West Virginia coal miners are at risk of injury and illness, but legal remedies may be available.
As of November 7, the federal Mine Safety and Health Administration or MSHA reports that 13 U.S. coal miners have died at work so far in 2014. Three of them died working underground in West Virginia mines in two separate accidents. The agency cites as accident causes in the West Virginia incidents ineffective mining procedures; insufficient training; and operator failure to recognize mining hazards.
West Virginia coal mining by the numbers
According to The West Virginia Encyclopedia, more than 21,000 miners have died in West Virginia mines since records started being kept in 1883. The U.S. Energy Information Administration or EIA reports that West Virginia was the second largest coal producing state in 2012, after Wyoming. For underground coal mining, the state is first in the nation; and the industry generates about 30,000 West Virginia jobs, says the West Virginia Office of Miners’ Health, Safety and Training.
Coal miner occupational risk
Coal mine safety is highly regulated by federal and state governments. Nevertheless, the U.S. Bureau of Labor Statistics says that coal miners are still more at risk of work-related injury, disease or death than are other workers in private industry. Many workplace dangers exist such as dusty air, underground mine roof and walls that can cave in, heavy machinery and motor vehicle movement, elevated noise levels, combustible materials and more.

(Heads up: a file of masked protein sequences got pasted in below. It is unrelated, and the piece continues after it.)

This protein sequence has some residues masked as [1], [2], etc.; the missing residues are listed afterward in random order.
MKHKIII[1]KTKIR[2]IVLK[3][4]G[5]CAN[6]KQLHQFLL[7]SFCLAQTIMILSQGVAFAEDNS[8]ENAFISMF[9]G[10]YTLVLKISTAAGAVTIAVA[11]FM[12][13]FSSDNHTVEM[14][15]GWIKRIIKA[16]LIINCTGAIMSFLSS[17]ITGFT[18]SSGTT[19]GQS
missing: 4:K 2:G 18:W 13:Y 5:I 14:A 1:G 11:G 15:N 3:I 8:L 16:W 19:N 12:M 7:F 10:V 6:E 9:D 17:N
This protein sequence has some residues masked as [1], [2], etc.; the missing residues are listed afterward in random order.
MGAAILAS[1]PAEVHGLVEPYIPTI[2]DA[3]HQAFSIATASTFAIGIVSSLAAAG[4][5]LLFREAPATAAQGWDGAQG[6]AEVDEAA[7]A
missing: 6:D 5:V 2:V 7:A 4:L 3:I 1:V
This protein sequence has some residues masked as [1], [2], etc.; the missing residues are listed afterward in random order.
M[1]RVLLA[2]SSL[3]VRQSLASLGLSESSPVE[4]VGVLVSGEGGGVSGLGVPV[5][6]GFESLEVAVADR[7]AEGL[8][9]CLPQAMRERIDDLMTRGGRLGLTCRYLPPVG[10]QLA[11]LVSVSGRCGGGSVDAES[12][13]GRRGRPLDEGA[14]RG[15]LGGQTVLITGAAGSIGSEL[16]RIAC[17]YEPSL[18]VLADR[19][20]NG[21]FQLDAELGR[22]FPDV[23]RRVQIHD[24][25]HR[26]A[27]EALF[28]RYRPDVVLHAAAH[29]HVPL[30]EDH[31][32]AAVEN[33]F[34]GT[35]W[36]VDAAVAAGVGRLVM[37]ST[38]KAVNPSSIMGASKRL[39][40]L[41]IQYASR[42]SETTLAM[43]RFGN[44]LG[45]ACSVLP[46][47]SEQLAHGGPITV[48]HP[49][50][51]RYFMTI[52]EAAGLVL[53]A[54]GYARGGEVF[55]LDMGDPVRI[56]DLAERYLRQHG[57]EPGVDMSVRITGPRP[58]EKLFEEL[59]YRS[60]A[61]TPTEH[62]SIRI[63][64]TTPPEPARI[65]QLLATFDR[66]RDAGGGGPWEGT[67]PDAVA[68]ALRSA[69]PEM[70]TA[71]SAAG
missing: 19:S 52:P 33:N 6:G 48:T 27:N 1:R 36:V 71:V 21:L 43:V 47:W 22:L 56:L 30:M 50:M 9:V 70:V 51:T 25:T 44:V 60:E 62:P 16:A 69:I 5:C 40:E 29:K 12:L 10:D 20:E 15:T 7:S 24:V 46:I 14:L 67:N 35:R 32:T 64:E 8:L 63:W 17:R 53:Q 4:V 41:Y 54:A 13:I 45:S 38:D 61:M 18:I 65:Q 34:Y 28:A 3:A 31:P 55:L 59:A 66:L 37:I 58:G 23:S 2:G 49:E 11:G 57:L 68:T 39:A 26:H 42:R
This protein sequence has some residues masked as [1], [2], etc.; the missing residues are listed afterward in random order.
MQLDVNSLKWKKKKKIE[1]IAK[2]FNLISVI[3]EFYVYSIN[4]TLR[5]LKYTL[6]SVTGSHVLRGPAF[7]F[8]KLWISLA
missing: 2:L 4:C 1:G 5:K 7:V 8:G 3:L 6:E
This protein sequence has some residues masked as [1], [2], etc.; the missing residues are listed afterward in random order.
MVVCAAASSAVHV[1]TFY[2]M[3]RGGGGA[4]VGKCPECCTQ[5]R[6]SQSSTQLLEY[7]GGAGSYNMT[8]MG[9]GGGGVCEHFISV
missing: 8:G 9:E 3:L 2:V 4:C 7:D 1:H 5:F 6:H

Here are some common injuries and illnesses of which coal miners are at particular risk:
- Black lung, silicosis and Chronic Obstructive Pulmonary Disease or COPD from coal dust
- Slips and falls may cause musculoskeletal injuries and head trauma
- Crushing and amputating injuries
- Loss of sight or hearing
- And more
Seek legal counsel
Anyone hurt on the job (or the survivors of anyone killed) in a West Virginia coal mining operation should speak with an experienced personal injury attorney as soon as possible to understand what legal rights exist.
First, a claim should be filed for workers’ compensation, which is normally the exclusive legal remedy against an employer for a work-related injury regardless of who was at fault. (If the miner has developed “black lung” or pneumoconiosis from coal dust, federal Black Lung benefits may be available.)
However, if a West Virginia employer injures or causes the death of an employee with “deliberate intention,” then the worker or his or her survivors may be able to sue the employer in addition to a workers’ comp claim. The employer’s negligence or recklessness is not enough to trigger the deliberate-intention exception to workers’ compensation being the exclusive remedy.
In addition to workers’ compensation, a knowledgeable work injury lawyer will investigate the incident to determine whether a third-party personal injury lawsuit against someone other than the employer may be warranted. For example, if the manufacturer of heavy mining equipment put out a faulty or dangerous product, that company may be liable; or if negligent maintenance was done on a motor vehicle used in coal operations and the negligence caused injury, that service provider could be responsible.
A West Virginia law firm like Charleston’s Johnstone & Gabhart, LLP, can answer all legal questions related to coal mining injuries, diseases and fatalities.
Keywords: West Virginia, coal mining, miner, worker, safety, MSHA, fatality, accident, injury